To meet objective (1), IAA, gibberellin A3 (GA3) and tZ were applied alone and in combination with each other (IAA+GA3, GA3+tZ and IAA+tZ) to the stem at breast height (Experiment I in Fig. 1). The concentrations of applied phytohormones may affect the response in xylem formation. Therefore, each phytohormone was prepared at five different concentrations [1.00, 0.50, 0.25, 0.10 and 0.05 % in lanolin (w/w)] and then applied to each tree (total five trees) in June. In this study, there was no replication for each concentration, because we try to examine the difference of the effects among phytohormones in spite of the large variations of concentrations of phytohormones. Each phytohormone was applied with a constant interval in tangential directions (“Treatment” in Experiment I of Fig. 1). In this study, we did not planed the experiments for varying the ratios between two phytohormones (IAA:GA3, GA3:tZ and IAA: tZ = 1:1). Lanolin alone was applied in the upper 10 cm of each phytohormone application as a control (“Control” in Experiment I of Fig. 1). All treatments have each control in longitudinally parallel to all treatments. Pin insertion into the cambium was done at each treatment and control position in June and July to examine the tracheids formed in June–July. Samples were cut from each treatment and control position in August for the measurement of indexes for evaluating tracheid differentiation.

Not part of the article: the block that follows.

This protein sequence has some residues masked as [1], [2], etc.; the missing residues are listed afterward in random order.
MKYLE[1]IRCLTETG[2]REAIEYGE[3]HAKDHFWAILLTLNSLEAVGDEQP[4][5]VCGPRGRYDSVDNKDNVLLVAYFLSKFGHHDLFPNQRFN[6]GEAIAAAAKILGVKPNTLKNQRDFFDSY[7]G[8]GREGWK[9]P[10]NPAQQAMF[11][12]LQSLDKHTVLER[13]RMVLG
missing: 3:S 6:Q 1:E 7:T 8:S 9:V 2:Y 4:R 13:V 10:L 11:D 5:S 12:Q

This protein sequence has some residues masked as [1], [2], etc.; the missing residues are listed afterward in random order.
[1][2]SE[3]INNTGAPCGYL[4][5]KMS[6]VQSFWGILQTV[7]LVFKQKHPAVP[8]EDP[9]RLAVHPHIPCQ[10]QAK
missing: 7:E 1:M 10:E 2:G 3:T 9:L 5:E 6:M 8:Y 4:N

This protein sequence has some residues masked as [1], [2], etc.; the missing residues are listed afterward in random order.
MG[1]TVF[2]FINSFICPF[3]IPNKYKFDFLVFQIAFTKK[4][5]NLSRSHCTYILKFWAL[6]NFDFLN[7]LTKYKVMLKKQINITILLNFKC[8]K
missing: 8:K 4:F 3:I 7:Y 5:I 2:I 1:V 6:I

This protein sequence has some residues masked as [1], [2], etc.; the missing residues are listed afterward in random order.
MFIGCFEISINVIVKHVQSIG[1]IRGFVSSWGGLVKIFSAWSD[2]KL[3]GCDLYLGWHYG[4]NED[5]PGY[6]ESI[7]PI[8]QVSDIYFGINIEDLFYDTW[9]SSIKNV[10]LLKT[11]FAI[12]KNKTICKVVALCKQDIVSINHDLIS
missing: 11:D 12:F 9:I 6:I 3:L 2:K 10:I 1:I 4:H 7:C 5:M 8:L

Fig. 1

Scheme of phytohormone application to the intact stem. Pin insertion to cambial tissues was done to distinguish the xylem cells formed after the treatment in the annual rings